Alcoa Anglesea Peregrine Falcon Webcam-2013 Archive
Wednesday 6 November, 2013
Unfortunately, it appears that the season is over for Havoc and Ava. 
During last week's monitoring Ava was sitting tight on her second egg, although it was unlikely to be successful.  The eggs will hatch in the same order they are laid, but with only two eggs, it should only be matter of days after the first egg hatches before we would expect the second chick to emerge.  Finally Ava gave us a glimpse, but then it was of a listless chick.  It didn't look promising.
This week Ava is sitting on the bunker ledge, preening in the warmth of the afternoon sun and checking out the adjacent ledge (and checking out me!).  There was no sign of the chick or the second egg.  Today the bunker ledge is empty
Wednesday 23 October, 2013
The rain has been bucketing down and Ava is snuggled in tight against the vertical of the bunker ledge.  Is that a piece of egg shell I spy? Back for a second look and Ava seems to be sitting amongst the leftovers of lunch? The rain has eased ... Ava moves along the ledge to prepare an afternoon snack .... who is this that appears from behind the vertical? 
Wednesday 16 October, 2013
For Peregrine Falcons, the incubation period is 33 to 35 days from the date the last egg was laid.  How long the eggs had been on the bunker before they were discovered in mid September is uncertain. If we were attentive and found the eggs soon after they were laid, 28 days have past today and we're only days away from finding out if the nest has been successful this year.  Cross your fingers!
Wednesday 09 October, 2013
This image (apologies for it's poor quality) shows the two eggs sitting in the makings of a scrape on the coal bunker.  Nice work Ava.  It looks like the eggs are sitting tight, no longer rolling the length of the beam.  Only time will tell if the effort enables the eggs to be successfully incubated and hatch. 
Wednesday 02 October, 2013
A quick check through the peep hole and the heart sank as there was no sight of Ava on the ledge.  Thought Ava would be sitting below proud as punch in her newly formed scrape.  However down went the extension pole and the camera monitor reveals ... Ava sitting midway along the beam. Phew! The camera vision isn't great so it's difficult to distinguish a scrape, but hopefully Ava has moved the substrate around to give her eggs a buffer against the metal beam. Off momentarily to receive a breakfast delivery from Havoc, Ava reveals two eggs.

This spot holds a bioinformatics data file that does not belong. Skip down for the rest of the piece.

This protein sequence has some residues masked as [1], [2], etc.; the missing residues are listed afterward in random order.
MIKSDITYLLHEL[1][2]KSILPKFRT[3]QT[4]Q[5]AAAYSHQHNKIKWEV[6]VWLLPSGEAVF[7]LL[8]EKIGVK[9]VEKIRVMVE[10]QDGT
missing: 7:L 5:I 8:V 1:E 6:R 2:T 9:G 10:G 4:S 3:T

Wednesday 25 September, 2013
As far as nest sites on the Power Station go, Ava's favourite bunker ledge has a few things going for it: it's protected for the southerly wind and weather; it's not adjacent to temperatures in excess of 500°C (that's over 900°F!); there is little vibration; and no passing foot traffic. Not working for it is the lack of substrate leaving the eggs exposed to the cold metal and free to roll back and forth along the beam.  The solution - add substrate! 
Such an easy solution one would think, except when your only access to the ledge is a 50mm hole in a 15cm thick concrete slab located 4 metres above (and slightly to the right) of the ledge.  However with some ingenuity, 40mm conduit and clever camera work ... ta da! substrate! Let's hope Ava can make herself a splendid scrape out of the material we're provided.
Wednesday 18 September, 2013
We have an egg!  Actually, we have two!!  The eggs are rarely left uncovered during incubation but Ava kindly gave us a sneak peek while she stretched her legs (and wings).
Tuesday 17 September, 2013
Welcome back! The 2013 Peregrine falcon breeding season at Alcoa Anglesea is underway.
The nest box for Havoc and Ava remains vacant.  Instead Ava has elected to return to the coal bunker ledge of the previous nesting attempts of 2010 and 2011.